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Chooey Inspiration: Kenneth Townsend

Posted by Sue Lee on

Pennychoo's recently launched set of 10 illustrated postcards, Capital Cards, drew inspiration from a few sources, one of which was the work of commercial artist Kenneth Townsend whose illustrations achieved popularity during the 1960s and 70s.  Based in Hastings, Townsend (1931-99) was a graphic designer and illustrator whose work became seen most widely on ceramics and glass.

Below: Chance Glass Pin Dish - Chelsea Pensioner - 1972, for sale on Etsy

https://www.etsy.com/uk/shop/CuriousTiger?ref=simple-shop-header-name&listing_id=671964246

He worked in a freelance capacity for Hornsea Pottery, Chance Brothers (glass), Cuckoobird Productions (textiles) Merit (games) and James Galt & Co. Ltd (toys). He was also the art director for Pickpocket Books from 1991-1998.

Below: Chance Glass Pin Dish - Scots Guard - 1972, for sale on Etsy
https://www.etsy.com/uk/shop/CuriousTiger?ref=simple-shop-header-name&listing_id=671964246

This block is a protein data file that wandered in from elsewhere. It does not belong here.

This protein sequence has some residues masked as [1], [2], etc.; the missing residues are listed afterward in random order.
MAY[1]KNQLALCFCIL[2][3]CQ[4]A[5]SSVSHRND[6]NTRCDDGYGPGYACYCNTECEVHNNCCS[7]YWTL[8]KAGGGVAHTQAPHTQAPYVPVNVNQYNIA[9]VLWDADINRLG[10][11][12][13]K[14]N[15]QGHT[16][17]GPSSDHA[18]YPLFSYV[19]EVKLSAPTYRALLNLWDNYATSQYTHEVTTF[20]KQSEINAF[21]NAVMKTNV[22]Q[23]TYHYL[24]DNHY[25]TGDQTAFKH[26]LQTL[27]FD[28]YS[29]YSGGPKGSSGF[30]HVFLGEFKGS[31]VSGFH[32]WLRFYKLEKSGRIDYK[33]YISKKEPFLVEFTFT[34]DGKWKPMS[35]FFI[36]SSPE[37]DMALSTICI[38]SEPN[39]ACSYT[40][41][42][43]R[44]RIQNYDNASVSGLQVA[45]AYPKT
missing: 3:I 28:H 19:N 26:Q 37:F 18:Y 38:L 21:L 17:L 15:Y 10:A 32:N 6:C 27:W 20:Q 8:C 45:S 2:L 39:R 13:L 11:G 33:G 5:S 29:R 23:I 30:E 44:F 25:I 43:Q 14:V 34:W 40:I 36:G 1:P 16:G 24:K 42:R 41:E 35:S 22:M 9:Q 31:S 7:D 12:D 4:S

His popular 1960s series 'Scenes of London' was featured on a set of ceramic tiles, and was also adopted by Chance Brothers for use on a series of shallow glass trays, manufactured in Smethwick, Birmingham.

Below: Sights Of London Plate,1970s: for sale on Etsy

 

Capital Cards by PennychooCapital Cards by PennychooCapital Cards by PennychooCapital Cards by Pennychoo

Above: some designs from Pennychoo's Capital Cards postcards set

While wanting to use my own style to illustrate this range, I borrowed from Townsend's style in a few ways:

• simplicity: a single person or object isolated against a plain, uncluttered ground is one of the things I like about Townsend's London series;

• colour and style: a limited palette of red, blue, gold and black and a flat, cartoon-like style aims to give them that immediacy that I like in his work;

• subject matter: needless to say, there are only so many topics you can choose from when trying to depict characters and icons of 1950s London so things like Beefeaters, Guardsmen and London buses were a given. I added in new items aswell, though – things like pillar boxes, red telephone boxes and a Tower of London raven in its 'bonnet'. 

The addition of type also helps to distinguish them from Townsend's work, but the influence remains clear.

 

I'm grateful to have had the opportunity to pay this tribute to Kenneth Townsend and his inspiring work – Pennychoo's Capital Cards postcards can be seen (and bought!) here.

 


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